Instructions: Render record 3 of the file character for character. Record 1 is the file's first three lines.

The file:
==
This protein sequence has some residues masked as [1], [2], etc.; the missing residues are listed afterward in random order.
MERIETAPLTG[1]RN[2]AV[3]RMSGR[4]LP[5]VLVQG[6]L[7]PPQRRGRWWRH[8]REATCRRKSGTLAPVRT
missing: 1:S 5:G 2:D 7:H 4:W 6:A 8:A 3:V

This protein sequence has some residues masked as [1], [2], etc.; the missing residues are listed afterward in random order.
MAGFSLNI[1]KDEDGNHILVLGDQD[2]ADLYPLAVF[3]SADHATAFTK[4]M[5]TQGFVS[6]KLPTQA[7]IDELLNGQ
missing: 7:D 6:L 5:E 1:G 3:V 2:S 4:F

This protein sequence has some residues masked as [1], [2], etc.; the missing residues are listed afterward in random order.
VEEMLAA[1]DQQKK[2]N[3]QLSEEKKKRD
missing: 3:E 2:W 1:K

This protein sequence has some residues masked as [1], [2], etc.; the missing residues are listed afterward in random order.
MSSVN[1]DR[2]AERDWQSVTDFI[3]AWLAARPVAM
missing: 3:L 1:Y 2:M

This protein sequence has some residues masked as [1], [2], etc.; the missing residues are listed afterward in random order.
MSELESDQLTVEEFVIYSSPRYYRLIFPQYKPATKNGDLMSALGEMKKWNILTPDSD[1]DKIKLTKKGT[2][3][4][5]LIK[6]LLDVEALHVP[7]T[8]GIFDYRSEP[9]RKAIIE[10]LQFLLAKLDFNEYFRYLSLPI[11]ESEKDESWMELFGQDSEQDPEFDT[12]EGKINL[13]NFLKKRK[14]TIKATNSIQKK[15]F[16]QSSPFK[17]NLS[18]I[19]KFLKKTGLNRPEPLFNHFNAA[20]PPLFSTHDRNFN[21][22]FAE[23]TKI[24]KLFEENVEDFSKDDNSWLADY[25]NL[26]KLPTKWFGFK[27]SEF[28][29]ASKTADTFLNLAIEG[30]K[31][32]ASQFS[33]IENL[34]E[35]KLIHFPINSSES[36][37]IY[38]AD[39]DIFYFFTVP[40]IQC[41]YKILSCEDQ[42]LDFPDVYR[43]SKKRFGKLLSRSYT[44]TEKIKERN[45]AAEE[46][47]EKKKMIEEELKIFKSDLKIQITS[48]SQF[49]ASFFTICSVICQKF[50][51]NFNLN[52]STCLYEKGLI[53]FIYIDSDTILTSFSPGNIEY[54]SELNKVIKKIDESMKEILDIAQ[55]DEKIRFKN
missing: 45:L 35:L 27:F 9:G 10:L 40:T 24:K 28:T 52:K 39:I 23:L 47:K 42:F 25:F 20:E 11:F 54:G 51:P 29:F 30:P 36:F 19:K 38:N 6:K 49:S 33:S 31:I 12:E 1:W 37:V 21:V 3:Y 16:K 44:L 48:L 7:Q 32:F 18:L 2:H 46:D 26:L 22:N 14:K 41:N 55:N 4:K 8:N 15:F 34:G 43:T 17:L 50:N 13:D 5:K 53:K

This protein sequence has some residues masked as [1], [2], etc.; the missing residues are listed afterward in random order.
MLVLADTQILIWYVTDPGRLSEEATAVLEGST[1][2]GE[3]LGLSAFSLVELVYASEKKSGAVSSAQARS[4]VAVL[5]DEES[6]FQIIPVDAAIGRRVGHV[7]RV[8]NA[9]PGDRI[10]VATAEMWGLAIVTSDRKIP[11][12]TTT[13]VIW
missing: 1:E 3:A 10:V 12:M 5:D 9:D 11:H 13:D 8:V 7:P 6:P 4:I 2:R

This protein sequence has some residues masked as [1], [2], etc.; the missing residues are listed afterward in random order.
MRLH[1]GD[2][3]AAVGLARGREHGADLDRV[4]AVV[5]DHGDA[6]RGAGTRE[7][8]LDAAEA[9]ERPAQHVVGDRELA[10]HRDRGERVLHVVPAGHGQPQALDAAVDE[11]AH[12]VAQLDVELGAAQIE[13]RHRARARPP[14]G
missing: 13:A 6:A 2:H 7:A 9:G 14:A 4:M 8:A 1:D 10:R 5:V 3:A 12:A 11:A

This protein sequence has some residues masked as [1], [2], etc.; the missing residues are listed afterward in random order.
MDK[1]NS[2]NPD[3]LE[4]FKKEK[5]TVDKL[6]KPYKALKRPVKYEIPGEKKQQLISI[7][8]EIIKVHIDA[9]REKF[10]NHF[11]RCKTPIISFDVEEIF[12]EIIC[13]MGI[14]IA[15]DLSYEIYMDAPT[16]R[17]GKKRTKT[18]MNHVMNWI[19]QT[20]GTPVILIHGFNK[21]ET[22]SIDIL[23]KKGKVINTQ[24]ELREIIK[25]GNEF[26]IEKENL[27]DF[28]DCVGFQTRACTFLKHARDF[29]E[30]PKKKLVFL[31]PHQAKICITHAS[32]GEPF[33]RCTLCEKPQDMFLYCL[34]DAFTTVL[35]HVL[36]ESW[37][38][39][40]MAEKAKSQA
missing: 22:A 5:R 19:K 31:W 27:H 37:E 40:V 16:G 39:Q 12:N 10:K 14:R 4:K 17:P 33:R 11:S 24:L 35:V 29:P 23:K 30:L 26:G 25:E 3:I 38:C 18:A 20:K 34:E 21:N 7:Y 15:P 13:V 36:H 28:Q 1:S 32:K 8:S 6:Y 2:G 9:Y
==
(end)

This protein sequence has some residues masked as [1], [2], etc.; the missing residues are listed afterward in random order.
VEEMLAA[1]DQQKK[2]N[3]QLSEEKKKRD
missing: 3:E 2:W 1:K